Patricia Dolan,

Kew Gardens Hills Civic Association

Thank You Angels

Dear Editor:

We need to tell you about two angels (names unknown) who stopped to help us when I called for help.

My husband, who has bad legs, was trying to get into the car in front of 88-08 151st Avenue in Lindenwood on Thursday, September 5th at about 3 p.m., when his right leg gave out on him. I saw this grey van and yelled out, “please help us.”

A woman came over and she flagged down a passing truck that said American on it. Then a man came over and helped my husband get back on his feet and helped him sit in the car.

My husband and I started crying just for the mere fact that these two people stopped and helped, which, believe it or not, is quite rare.

To the big strong man: your truck said American and you truly are. To the other angel: God bless you. Thank you.

Steve and Barbara Trustman,

Lindenwood

Never Come

Dear Editor:

In the Israeli and Palestinian conflict it goes like this—when Palestinians kill Israelis in acts of terrorism it is called a Holy War. When Israelis kill Palestinians in reprisal during combat the Palestinians vow to seek revenge.

The main goal of the Palestinians and other Arabs besides seeking revenge is the destruction of the state of Israel. As long as Israel has the United States as an ally that day will never come.

Frank Adamic,

Ridgewood

Name Change

Dear Editor:

After reading Rich Tobiassen’s letter, I feel possibly I owe an apology to all the readers of the Queens Chronicle concerning my thoughts of a bust and plaque of Ed Fowley in Fowley Park.

He wrote in the September 5th issue that Ed wanted just a street named after him, which was done.

Not being in his circle of friends I did not know of his wish.

It’s my wish and I feel other Woodsiders will agree that the smiling bust and plaque be erected in “Fowley Park.”

Ed was a small man only in height, having looked up to people he spoke with. Now in death, everyone looks up to him seeing the street name “Fowley Way.” Thank you Rich for enlightening to his wish.

Walter Karlak,

Woodside

Against Agency

Dear Editor:

The nation’s leadership seems to be in a rush to create a Homeland Security Agency as well as a cabinet position. Yet though a year has passed since the tragic events of September 11th, absolutely nothing has been done regarding out-of-control immigration, reforming the CIA and FBI, or fixing the security problems at most of the nation’s airports.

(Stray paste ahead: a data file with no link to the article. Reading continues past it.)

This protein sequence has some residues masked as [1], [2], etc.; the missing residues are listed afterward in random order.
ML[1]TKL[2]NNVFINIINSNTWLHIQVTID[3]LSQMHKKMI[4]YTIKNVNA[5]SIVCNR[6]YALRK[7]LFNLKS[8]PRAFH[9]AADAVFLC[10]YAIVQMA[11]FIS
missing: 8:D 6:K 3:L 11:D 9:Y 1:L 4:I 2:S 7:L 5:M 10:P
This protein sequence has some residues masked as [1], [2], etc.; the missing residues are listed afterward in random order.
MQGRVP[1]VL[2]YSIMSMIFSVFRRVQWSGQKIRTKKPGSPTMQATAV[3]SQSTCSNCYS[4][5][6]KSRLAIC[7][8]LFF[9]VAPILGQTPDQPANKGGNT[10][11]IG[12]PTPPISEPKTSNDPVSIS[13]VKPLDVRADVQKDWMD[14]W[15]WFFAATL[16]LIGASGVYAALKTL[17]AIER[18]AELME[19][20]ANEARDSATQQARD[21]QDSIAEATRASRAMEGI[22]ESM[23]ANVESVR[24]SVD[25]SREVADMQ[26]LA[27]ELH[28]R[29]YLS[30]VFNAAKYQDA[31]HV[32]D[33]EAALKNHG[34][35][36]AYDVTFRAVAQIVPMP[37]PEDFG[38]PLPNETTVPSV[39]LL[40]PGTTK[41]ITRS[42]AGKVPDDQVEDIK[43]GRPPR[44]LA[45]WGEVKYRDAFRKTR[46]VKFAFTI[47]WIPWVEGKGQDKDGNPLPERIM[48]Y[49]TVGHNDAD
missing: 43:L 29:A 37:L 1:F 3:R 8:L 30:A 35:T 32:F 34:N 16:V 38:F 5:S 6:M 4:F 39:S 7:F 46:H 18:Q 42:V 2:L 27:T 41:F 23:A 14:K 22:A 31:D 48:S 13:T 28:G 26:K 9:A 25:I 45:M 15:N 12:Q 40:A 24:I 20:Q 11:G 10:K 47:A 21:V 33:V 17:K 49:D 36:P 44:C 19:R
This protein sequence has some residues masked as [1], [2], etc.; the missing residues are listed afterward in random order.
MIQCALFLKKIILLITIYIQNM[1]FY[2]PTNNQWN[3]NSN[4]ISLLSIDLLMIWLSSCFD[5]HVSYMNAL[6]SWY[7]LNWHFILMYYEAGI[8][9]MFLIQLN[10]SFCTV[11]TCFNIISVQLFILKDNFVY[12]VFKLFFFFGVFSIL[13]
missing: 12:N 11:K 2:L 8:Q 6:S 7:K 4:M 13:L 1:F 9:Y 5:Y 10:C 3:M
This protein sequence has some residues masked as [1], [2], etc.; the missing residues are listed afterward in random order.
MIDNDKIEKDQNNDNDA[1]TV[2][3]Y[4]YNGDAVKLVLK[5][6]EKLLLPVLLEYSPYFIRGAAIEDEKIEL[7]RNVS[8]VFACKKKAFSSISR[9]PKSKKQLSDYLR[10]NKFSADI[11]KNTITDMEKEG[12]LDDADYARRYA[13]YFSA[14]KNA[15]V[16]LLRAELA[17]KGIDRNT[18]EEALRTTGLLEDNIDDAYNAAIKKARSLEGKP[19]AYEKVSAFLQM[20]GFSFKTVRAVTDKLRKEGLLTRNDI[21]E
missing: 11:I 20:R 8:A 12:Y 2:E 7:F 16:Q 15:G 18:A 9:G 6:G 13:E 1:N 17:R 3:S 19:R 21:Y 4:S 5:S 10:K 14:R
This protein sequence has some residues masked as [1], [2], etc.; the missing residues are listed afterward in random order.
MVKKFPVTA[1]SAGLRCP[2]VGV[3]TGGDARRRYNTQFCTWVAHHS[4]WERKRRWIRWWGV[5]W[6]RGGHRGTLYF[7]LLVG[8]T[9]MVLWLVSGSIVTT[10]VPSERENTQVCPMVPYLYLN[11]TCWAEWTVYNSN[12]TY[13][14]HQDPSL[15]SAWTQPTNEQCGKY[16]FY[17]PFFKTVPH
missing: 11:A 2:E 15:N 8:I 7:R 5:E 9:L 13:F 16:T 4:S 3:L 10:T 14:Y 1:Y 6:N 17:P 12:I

No one has been called to task as to why only a few privileged political leaders knew that something was about to happen while the rest of America remained in the dark. Not a single head has rolled as a result of the 9-11 debacle and so many questions remain unanswered.

Instead, we Americans are now expected to meekly give up many of our constitutional rights in the name of national security without ever having been given answers as to why our nation’s leaders were so irresponsible in the first place. I have the sense that we will regret the day that they passed Homeland Security.

Frank St. George,

East Rockaway

Beware Of Tree Pruners

Dear Editor:

I sent a letter to the Department of Parks regarding so-called “tree pruners” loose in Woodhaven.

Warning—If you are scheduled for pruning, stand next to your tree and watch them carefully or your tree will be butchered like mine was.

On Thursday, September 5th, the tree in front of my house was subjected to butchery in the hands of so-called tree pruners from Lewis Tree Service of Pennsylvania.

I had a nice tree in front of my house that I watched grow from a sapling years ago. It was a proud oak until the “tree pruners” attacked it. Notices were posted for tree pruning, but when I arrived home, the so-called tree pruners had cut off every limb up to 30 feet high and left the tree misshapen and unattractive. I am left with an unpleasant looking tree which was a stately tree before. It is a shame and unfortunately I will be forced to look at it until I move.

I think someone should inspect the company’s qualifications, because it surely isn’t tree pruning. Tree butchers would be a better title. I wish I could undo the damage they have done.

Carmella and Tom Cerar,

Woodhaven